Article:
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Scope of temporary variables

I've been trying to pin down the scoping rules for temporary variables
in C++. I know that doing something like:

string s("abc");
const char *t = (s+"def").c_str();
cout << t;

is invalid since (s+"def") creates a temporary which goes out of scope,
thus leaving t a dangling pointer. What I'm wondering is whether
temporaries go out of scope when their expression terminates or when
their statement terminates. For example, is the following wrong?

string s("abc");
cout << (s+"def").c_str();

Oct 9 '06 #1
14 6150
ge***********@gmail.com wrote:
I've been trying to pin down the scoping rules for temporary variables
in C++. I know that doing something like:

string s("abc");
const char *t = (s+"def").c_str();
cout << t;

is invalid since (s+"def") creates a temporary which goes out of scope,
thus leaving t a dangling pointer. What I'm wondering is whether
temporaries go out of scope when their expression terminates or when
their statement terminates.
If I recall correctly, the scope is the largest expression of which the
temporary is a subexpression. (And then there was something about function
calls).
For example, is the following wrong?

string s("abc");
cout << (s+"def").c_str();
That would be fine since 'cout << (s+"def").c_str()' is an expression.
Best

Kai-Uwe Bux
Oct 9 '06 #2
Kai-Uwe Bux wrote:
ge***********@gmail.com wrote:
I've been trying to pin down the scoping rules for temporary variables
in C++. I know that doing something like:

string s("abc");
const char *t = (s+"def").c_str();
cout << t;

is invalid since (s+"def") creates a temporary which goes out of scope,
thus leaving t a dangling pointer. What I'm wondering is whether
temporaries go out of scope when their expression terminates or when
their statement terminates.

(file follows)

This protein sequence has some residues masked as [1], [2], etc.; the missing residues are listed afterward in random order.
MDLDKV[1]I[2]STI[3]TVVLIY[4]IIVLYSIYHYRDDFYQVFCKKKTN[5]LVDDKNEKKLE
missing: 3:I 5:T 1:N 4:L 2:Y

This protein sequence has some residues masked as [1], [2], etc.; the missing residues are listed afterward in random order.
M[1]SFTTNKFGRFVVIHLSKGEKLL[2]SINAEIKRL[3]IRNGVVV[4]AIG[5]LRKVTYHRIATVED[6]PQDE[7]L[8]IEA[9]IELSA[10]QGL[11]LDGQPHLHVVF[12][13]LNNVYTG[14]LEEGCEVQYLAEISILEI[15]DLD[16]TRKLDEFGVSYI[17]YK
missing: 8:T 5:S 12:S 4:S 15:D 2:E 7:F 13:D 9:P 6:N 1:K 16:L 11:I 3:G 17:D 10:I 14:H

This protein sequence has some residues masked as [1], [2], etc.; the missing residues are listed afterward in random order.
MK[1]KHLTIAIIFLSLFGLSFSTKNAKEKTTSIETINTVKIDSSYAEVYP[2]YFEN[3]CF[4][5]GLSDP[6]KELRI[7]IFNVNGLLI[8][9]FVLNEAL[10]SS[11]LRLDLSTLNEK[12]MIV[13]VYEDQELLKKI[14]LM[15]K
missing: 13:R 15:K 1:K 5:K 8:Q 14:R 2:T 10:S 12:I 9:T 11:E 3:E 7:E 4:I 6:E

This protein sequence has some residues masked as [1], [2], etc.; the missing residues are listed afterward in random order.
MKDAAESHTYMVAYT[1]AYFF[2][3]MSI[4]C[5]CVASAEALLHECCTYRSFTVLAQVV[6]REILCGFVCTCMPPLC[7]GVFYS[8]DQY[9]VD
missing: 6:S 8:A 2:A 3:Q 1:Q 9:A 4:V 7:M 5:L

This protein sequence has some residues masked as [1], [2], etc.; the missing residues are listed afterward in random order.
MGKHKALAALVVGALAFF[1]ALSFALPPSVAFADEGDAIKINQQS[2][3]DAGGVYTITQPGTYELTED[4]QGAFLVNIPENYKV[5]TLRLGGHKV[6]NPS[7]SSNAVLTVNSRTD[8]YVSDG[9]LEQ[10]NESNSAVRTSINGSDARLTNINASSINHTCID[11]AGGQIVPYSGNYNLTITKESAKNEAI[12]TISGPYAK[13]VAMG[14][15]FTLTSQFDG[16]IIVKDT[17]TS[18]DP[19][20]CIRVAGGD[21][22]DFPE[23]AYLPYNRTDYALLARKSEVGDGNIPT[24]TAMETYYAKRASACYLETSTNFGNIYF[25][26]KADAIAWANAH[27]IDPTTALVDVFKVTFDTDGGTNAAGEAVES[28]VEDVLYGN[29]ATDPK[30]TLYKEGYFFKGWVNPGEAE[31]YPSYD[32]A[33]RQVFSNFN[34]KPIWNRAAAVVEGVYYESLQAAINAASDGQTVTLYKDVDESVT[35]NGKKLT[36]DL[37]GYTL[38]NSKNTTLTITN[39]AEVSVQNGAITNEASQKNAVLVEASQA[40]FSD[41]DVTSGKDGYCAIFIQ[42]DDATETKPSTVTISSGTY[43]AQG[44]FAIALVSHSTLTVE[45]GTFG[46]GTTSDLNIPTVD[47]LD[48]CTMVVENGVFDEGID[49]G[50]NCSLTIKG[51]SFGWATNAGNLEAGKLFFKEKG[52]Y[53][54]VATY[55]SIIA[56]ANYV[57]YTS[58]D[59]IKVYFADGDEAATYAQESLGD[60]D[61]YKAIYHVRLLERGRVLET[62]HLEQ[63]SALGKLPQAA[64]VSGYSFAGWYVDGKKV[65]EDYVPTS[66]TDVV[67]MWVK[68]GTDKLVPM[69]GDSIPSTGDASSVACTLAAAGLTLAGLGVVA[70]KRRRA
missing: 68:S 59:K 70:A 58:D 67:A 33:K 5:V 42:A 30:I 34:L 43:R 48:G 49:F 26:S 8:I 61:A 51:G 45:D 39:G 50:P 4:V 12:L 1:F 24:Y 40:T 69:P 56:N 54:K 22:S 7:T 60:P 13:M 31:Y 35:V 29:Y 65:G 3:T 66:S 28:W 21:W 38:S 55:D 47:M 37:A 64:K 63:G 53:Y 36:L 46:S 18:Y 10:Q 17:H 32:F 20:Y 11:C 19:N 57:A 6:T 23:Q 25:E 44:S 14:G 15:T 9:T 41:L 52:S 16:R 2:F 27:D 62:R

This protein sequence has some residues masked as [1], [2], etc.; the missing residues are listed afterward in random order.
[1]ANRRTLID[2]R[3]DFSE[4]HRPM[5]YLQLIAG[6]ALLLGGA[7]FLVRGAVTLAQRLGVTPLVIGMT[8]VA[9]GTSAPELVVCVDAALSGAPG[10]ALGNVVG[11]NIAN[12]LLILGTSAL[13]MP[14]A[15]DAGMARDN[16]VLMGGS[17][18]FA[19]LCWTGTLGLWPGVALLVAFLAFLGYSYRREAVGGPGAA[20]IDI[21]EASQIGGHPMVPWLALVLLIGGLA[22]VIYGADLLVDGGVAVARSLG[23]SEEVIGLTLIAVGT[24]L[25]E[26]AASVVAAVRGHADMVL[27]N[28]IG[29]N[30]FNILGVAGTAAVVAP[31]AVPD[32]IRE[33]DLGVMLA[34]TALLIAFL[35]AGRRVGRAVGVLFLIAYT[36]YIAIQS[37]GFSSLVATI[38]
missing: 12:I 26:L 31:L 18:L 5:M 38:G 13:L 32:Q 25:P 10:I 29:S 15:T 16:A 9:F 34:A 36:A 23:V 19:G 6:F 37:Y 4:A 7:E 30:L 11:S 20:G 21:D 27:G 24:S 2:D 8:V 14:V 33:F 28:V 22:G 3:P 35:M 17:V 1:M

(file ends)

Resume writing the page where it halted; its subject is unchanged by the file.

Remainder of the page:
If I recall correctly, the scope is the largest expression of which the
temporary is a subexpression. (And then there was something about function
calls).
For example, is the following wrong?

string s("abc");
cout << (s+"def").c_str();

That would be fine since 'cout << (s+"def").c_str()' is an expression.
Best

Kai-Uwe Bux
Good point. I guess I should really ask it in function-call form:
string s("abc");
printf("%s\n", (s+"def").c_str());

Oct 10 '06 #3
ge***********@gmail.com wrote:
Kai-Uwe Bux wrote:
>ge***********@gmail.com wrote:
I've been trying to pin down the scoping rules for temporary variables
in C++. I know that doing something like:

string s("abc");
const char *t = (s+"def").c_str();
cout << t;

is invalid since (s+"def") creates a temporary which goes out of scope,
thus leaving t a dangling pointer. What I'm wondering is whether
temporaries go out of scope when their expression terminates or when
their statement terminates.

If I recall correctly, the scope is the largest expression of which the
temporary is a subexpression. (And then there was something about
function calls).
For example, is the following wrong?

string s("abc");
cout << (s+"def").c_str();

That would be fine since 'cout << (s+"def").c_str()' is an expression.
Best

Kai-Uwe Bux

Good point. I guess I should really ask it in function-call form:
string s("abc");
printf("%s\n", (s+"def").c_str());
I think, 'printf("%s\n", (s+"def").c_str())' is an expression, too. It
happens to be of type void. Generally, in C++, a function call is just a
special form of expression. The statement is, again, an expression
statement and the function is just called in the course of evaluating the
expression (which, somewhat strangely, can be of type void!).